There were 1,370 press releases posted in the last 24 hours and 403,532 in the last 365 days.

Attorney General Aaron M. Frey Announces Permanent Injunction for Civil Rights Violations

MAINE, August 21 - Back to current news.

August 21, 2023
Attorney General's Office


Contact: Danna Hayes




Attorney General Aaron M. Frey Announces Permanent Injunction for Civil Rights Violations 




AUGUSTA – Attorney General Aaron Frey announced today that the Court granted his request for a permanent injunction under the Maine Civil Rights Act against Alisha Sayed, age 28, of Portland.  The Attorney General’s complaint alleged that Sayed threatened two Black women in Portland based upon his bias against their race or color.   The Court’s order bars Sayed from contacting the women and from violating the Maine Civil Rights Act in the future. 


“When victims are singled out and pursued for their race, religion, gender, or any protected identity, our laws recognize not only harm to the victims, but harm to an entire community and to society at large,” said Attorney General Frey. “My office will not hesitate to take action under the Maine Civil Rights Act to enjoin racist activity that causes fear in our community.”  


According to the State’s Complaint, on August 4, 2022, Sayed approached the first victim, a Black woman at the Portland Public Library, and repeatedly called her racial slurs, warning her, “[w]atch your back. I’m coming for you. I’ll be looking for you.” Later the same day, Sayed threatened a second Black woman at a nearby apartment building, calling her racial slurs and chasing her down a hallway.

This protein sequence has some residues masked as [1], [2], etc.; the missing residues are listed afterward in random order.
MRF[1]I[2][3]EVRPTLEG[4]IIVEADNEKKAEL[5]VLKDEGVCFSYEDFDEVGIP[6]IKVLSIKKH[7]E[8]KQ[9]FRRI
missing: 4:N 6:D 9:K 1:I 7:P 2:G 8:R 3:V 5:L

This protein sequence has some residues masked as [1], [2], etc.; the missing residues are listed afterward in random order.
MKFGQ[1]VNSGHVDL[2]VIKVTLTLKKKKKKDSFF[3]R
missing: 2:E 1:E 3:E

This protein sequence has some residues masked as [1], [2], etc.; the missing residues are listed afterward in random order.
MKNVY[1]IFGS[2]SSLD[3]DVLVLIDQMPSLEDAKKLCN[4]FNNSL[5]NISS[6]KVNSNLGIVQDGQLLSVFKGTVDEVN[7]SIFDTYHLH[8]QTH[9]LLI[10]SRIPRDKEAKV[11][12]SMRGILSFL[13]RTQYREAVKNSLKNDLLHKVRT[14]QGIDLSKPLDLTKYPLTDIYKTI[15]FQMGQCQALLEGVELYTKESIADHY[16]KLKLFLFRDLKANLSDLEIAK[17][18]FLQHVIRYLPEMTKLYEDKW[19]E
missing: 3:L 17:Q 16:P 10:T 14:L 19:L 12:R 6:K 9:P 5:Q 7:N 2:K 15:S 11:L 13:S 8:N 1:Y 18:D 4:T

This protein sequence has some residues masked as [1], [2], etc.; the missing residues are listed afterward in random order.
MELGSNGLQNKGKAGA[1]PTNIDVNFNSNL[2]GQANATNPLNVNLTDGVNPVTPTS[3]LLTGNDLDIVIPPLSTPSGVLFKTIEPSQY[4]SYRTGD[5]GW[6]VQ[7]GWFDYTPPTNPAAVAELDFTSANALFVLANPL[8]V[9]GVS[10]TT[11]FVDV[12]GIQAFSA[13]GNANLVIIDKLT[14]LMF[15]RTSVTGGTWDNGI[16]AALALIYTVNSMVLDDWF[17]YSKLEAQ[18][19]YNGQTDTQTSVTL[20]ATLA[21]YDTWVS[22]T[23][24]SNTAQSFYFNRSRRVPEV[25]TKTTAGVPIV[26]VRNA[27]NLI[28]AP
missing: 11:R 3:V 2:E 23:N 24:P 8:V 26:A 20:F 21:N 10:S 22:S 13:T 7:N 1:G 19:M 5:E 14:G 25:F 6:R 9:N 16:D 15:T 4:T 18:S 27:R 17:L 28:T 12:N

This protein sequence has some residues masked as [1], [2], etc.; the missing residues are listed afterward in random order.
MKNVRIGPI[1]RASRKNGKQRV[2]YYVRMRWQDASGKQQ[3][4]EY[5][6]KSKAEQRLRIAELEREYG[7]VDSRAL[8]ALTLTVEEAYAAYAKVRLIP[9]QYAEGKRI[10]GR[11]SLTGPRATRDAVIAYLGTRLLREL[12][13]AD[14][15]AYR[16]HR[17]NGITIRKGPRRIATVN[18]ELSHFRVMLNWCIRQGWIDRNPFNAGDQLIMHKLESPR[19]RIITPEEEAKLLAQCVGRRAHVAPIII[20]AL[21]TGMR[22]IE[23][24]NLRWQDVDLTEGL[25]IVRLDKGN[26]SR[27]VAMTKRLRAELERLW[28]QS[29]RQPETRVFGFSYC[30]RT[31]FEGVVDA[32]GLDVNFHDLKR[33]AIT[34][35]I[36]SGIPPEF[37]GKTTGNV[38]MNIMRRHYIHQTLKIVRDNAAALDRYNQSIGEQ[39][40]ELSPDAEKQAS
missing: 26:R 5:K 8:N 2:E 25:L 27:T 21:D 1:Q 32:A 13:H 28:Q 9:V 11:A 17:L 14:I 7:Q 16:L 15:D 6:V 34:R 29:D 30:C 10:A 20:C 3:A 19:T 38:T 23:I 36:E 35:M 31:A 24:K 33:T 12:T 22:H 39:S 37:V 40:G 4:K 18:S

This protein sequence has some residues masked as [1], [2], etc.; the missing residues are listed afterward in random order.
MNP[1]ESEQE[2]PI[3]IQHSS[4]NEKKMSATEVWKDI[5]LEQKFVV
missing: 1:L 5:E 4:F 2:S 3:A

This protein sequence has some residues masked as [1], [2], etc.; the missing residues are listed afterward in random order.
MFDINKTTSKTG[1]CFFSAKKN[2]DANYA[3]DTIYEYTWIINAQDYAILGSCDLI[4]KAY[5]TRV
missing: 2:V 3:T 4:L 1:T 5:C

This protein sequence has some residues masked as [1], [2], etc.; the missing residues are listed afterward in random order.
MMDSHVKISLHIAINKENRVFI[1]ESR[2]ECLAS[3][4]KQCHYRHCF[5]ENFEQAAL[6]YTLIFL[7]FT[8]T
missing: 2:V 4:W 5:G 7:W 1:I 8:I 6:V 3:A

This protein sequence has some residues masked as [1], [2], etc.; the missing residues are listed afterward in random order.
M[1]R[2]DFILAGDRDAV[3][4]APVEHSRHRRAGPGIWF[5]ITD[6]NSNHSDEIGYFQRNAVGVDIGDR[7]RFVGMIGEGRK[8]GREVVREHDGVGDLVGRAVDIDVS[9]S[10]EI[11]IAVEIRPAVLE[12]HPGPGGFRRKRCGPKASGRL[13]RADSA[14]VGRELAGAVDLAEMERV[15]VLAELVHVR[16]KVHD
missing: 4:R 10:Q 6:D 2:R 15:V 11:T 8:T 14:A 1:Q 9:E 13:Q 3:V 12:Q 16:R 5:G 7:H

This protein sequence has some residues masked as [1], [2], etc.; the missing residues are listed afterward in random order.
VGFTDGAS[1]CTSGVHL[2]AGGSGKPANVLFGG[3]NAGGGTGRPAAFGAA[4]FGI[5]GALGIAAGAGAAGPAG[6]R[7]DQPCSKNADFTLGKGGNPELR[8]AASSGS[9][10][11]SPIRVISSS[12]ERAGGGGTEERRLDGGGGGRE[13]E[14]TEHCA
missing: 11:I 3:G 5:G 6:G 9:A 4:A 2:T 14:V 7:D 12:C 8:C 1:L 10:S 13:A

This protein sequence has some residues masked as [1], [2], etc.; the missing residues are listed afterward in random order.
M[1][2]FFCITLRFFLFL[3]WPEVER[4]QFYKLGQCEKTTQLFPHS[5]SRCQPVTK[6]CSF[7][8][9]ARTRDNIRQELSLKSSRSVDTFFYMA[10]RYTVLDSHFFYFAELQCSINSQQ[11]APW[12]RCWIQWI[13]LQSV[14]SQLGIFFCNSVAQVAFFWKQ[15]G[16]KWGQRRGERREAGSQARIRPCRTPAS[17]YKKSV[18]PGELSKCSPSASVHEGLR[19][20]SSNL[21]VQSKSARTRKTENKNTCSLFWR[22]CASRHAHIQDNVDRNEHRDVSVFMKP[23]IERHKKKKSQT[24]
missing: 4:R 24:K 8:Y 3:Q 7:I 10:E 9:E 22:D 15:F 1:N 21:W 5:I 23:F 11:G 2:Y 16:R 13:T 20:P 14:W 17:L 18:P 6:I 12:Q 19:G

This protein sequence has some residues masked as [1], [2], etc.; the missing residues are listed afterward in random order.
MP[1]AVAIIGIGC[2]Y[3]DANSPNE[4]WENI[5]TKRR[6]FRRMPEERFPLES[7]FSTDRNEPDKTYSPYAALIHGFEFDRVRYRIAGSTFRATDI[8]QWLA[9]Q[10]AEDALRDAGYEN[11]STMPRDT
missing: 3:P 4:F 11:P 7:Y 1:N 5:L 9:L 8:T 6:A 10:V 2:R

Sayed was immediately arrested by the Portland Police Department and later pled guilty to charges of Criminal Threatening and Terrorizing. He was sentenced to 90 days in jail.   The Attorney General filed the separate civil action for a permanent injunction to protect both victims and the public from Sayed’s bias-motivated conduct.


The Maine Civil Rights Act authorizes the Attorney General to bring an action against any person who uses physical force or violence, the threat of physical force or violence, causes property damage or the threat of property damage against another person motivated by bias against the other person’s race, color, religion, sex, ancestry, national origin, physical or mental disability, sexual orientation or gender identity.  A knowing violation of an order issued under the Civil Rights Act is a Class D crime punishable by up to 364 days in jail and a $2,000 fine.